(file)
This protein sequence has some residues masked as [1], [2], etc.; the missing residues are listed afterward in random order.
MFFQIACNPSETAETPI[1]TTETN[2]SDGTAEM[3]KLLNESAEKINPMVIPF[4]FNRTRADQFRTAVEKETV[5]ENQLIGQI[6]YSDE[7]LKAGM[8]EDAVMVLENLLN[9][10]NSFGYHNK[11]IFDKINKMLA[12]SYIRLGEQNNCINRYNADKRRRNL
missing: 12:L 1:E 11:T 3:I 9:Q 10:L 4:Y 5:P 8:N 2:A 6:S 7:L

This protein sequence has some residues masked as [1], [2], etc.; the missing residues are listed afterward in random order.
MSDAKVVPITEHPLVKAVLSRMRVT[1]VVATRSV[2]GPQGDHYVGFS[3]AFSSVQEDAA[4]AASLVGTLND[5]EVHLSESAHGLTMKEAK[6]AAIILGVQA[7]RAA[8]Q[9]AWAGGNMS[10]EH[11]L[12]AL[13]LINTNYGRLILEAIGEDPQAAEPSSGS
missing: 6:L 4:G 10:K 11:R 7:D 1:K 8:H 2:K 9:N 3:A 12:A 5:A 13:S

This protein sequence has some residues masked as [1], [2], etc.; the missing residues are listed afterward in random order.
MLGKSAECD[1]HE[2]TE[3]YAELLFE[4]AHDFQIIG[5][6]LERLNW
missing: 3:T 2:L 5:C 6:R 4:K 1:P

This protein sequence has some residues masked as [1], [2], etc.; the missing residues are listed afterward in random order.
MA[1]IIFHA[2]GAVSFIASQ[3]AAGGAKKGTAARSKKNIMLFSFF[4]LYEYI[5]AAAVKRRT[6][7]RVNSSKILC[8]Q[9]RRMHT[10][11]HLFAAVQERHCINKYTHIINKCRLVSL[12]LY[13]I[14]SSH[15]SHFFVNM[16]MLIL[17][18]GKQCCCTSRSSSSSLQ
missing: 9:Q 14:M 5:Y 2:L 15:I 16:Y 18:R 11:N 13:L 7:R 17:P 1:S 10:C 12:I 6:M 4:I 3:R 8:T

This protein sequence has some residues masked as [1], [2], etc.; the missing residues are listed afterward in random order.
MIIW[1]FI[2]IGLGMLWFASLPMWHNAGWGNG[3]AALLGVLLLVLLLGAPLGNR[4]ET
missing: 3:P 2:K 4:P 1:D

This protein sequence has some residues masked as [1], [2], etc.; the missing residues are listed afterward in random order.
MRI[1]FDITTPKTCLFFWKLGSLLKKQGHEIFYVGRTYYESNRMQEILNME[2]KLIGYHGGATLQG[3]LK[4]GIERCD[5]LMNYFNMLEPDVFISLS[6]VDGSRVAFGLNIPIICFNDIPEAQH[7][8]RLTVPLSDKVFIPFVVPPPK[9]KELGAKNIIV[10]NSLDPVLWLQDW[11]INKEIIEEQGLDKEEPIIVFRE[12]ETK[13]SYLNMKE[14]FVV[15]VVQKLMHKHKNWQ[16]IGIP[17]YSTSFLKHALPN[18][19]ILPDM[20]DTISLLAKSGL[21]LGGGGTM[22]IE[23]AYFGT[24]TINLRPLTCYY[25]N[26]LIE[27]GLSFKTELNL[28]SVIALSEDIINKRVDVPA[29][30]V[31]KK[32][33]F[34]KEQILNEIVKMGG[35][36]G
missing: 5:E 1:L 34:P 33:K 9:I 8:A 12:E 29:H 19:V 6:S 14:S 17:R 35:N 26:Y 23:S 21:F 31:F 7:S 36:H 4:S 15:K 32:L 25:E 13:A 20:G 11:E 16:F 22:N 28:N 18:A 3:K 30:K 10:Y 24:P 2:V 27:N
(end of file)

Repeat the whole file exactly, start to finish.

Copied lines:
This protein sequence has some residues masked as [1], [2], etc.; the missing residues are listed afterward in random order.
MFFQIACNPSETAETPI[1]TTETN[2]SDGTAEM[3]KLLNESAEKINPMVIPF[4]FNRTRADQFRTAVEKETV[5]ENQLIGQI[6]YSDE[7]LKAGM[8]EDAVMVLENLLN[9][10]NSFGYHNK[11]IFDKINKMLA[12]SYIRLGEQNNCINRYNADKRRRNL
missing: 12:L 1:E 11:T 3:I 9:Q 10:L 4:Y 5:P 8:N 2:A 6:S 7:L

This protein sequence has some residues masked as [1], [2], etc.; the missing residues are listed afterward in random order.
MSDAKVVPITEHPLVKAVLSRMRVT[1]VVATRSV[2]GPQGDHYVGFS[3]AFSSVQEDAA[4]AASLVGTLND[5]EVHLSESAHGLTMKEAK[6]AAIILGVQA[7]RAA[8]Q[9]AWAGGNMS[10]EH[11]L[12]AL[13]LINTNYGRLILEAIGEDPQAAEPSSGS
missing: 6:L 4:G 10:K 11:R 7:D 1:K 8:H 2:K 9:N 3:A 12:A 5:A 13:S

This protein sequence has some residues masked as [1], [2], etc.; the missing residues are listed afterward in random order.
MLGKSAECD[1]HE[2]TE[3]YAELLFE[4]AHDFQIIG[5][6]LERLNW
missing: 3:T 2:L 5:C 6:R 4:K 1:P

This protein sequence has some residues masked as [1], [2], etc.; the missing residues are listed afterward in random order.
MA[1]IIFHA[2]GAVSFIASQ[3]AAGGAKKGTAARSKKNIMLFSFF[4]LYEYI[5]AAAVKRRT[6][7]RVNSSKILC[8]Q[9]RRMHT[10][11]HLFAAVQERHCINKYTHIINKCRLVSL[12]LY[13]I[14]SSH[15]SHFFVNM[16]MLIL[17][18]GKQCCCTSRSSSSSLQ
missing: 9:Q 14:M 5:Y 2:L 15:I 16:Y 18:R 11:N 13:L 7:R 17:P 1:S 10:C 12:I 6:M 4:I 3:R 8:T

This protein sequence has some residues masked as [1], [2], etc.; the missing residues are listed afterward in random order.
MIIW[1]FI[2]IGLGMLWFASLPMWHNAGWGNG[3]AALLGVLLLVLLLGAPLGNR[4]ET
missing: 3:P 2:K 4:P 1:D

This protein sequence has some residues masked as [1], [2], etc.; the missing residues are listed afterward in random order.
MRI[1]FDITTPKTCLFFWKLGSLLKKQGHEIFYVGRTYYESNRMQEILNME[2]KLIGYHGGATLQG[3]LK[4]GIERCD[5]LMNYFNMLEPDVFISLS[6]VDGSRVAFGLNIPIICFNDIPEAQH[7][8]RLTVPLSDKVFIPFVVPPPK[9]KELGAKNIIV[10]NSLDPVLWLQDW[11]INKEIIEEQGLDKEEPIIVFRE[12]ETK[13]SYLNMKE[14]FVV[15]VVQKLMHKHKNWQ[16]IGIP[17]YSTSFLKHALPN[18][19]ILPDM[20]DTISLLAKSGL[21]LGGGGTM[22]IE[23]AYFGT[24]TINLRPLTCYY[25]N[26]LIE[27]GLSFKTELNL[28]SVIALSEDIINKRVDVPA[29][30]V[31]KK[32][33]F[34]KEQILNEIVKMGG[35][36]G
missing: 5:E 1:L 34:P 33:K 9:I 8:A 12:E 29:H 19:V 6:S 14:S 17:R 35:N 26:Y 23:S 21:F 31:F 7:S 36:H 4:S 15:K 32:L 25:E 13:A 20:G 11:E 16:F 22:N 28:N 18:A 3:K 30:K 10:Y 24:P 2:V 27:N